Brooks does an amazing job in her on stage role. One of my favourite scenes is of her playing puppet to her puppeteering master. As a writer, her representation of Tituba is most appreciated. Tituba is every slave brought to the new world and forced to assimilate and discard their African beliefs. She speaks for the black individuals constantly questioning their African identity and ancestry. In addition to being a scape goat, Tituba is the punching bag the white slave owning ruling class uses to attack their fears and insecurities. When Puritan girls ask, “Who does she think she is?” it is also clear that this bold black woman is a threat to white dominance, masculinity and social order — an order condoned and upheld by religion. The town’s response to her is rooted in ignorance and intimidation. Like many people today who harmlessly exercise certain religious freedom, she is vilified for her beliefs.
Outside of Tituba, the heart and soul of the production is in the “Let me Testify” act. Ballads about African identity—featuring the gripping vocals of Divine Brown and Karen Burthwright—are interchanged with high spirited dance. Nickeshia Garrick, Melissa Noventa and Debbie Nicholls-Skerritt’s dance performances create the most raw and authentic feeling of the night. It’s hard to keep your eyes off these entranced women as they dominate the stage and transfix the audience. Nicholls’ powerful legs stomp and beat at the stage like a warrior fighting with the sound of her drum. The mix of tame and wild energy in that act is like a radio volume being turned on low then high repeatedly. Although I would have preferred the volume on high, I was moved by Anthony “Prime” Guerra’s choreography and the musical direction of Andrew Craig.
The impressive vocal range of the actresses is shown in the ebb and flow of folk, reggae, spiritual, soca, blues music throughout the night. Thanks to Graham Clarke, the clarity of such delivery is a pleasant experience. Every background effect, breath and word can be spotlessly heard.
Robin Fisher’s simple, rustic and open set design is complemented by Bonnie Beacher’s lighting, which effectively establishes various moods and time. The rope’s use as a shackle, noose and jail bars is evidence of the smart multipurpose ways props are used. The colourful and fitting costumes, especially that of The Elder (played by Singing Sandra), heightens interest in the play and many take on a life of their own during dance.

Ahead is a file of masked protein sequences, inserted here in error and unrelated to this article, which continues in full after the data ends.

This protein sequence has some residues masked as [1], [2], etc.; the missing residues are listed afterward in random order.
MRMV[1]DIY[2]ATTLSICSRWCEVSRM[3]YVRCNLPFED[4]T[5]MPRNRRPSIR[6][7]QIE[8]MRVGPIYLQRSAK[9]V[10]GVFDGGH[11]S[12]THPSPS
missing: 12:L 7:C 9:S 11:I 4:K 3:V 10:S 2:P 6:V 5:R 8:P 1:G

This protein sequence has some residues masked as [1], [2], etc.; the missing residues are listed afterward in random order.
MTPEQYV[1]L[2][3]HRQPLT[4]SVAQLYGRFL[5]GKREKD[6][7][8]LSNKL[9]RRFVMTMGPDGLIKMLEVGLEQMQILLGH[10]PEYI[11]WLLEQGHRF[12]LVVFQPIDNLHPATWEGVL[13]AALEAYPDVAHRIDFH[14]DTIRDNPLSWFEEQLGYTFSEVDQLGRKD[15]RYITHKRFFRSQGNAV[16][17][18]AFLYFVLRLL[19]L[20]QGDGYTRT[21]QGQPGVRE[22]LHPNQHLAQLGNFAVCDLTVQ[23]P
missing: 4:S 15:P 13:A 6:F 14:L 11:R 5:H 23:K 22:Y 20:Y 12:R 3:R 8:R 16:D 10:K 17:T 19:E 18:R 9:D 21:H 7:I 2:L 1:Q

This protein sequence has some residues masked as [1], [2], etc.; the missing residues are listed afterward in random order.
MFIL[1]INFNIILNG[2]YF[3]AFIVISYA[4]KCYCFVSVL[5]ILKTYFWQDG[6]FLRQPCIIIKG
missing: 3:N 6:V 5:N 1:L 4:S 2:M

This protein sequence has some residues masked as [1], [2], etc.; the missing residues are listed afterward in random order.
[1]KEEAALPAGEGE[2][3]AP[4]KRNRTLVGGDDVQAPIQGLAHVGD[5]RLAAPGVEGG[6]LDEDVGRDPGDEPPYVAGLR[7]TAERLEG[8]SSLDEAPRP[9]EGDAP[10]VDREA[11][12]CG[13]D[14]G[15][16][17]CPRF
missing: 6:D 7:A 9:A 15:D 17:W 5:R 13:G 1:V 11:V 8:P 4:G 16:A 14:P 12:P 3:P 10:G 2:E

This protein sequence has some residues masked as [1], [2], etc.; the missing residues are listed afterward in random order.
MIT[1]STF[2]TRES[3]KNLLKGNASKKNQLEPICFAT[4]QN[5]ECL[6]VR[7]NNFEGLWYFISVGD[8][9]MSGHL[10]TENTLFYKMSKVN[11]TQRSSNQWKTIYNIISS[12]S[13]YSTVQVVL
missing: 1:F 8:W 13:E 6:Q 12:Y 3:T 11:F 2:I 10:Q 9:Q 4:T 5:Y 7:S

Despite the lag in plot movement and times where singing seems to interrupt the flow of the story, the actresses did a remarkable job telling the tale. Sarah Gibbons plays the devilish and malicious child well. It’s hard not to watch her with a feeling of contempt and chill. In contrast, Dana Jean Phoenix wins over the crowd with her sweet character as Betty. Singing Sandra is an intimidating presence on stage. Her voice and Caribbean accent add mysticism to the role. Unfortunately, this is where the play comes up short. Even though Caribbean dialect and some African language are represented in song, it would have more rewarding if Tituba’s character had an accent true to her identity, and all the actors’ speech represented the time.
The energy of the performers and symbolism of Tituba are the greatest take away. Brooks and the entire Obeah Opera team deserve the standing ovation received on opening night.
Read 3774 times Last modified on Friday, 04 September 2020 16:31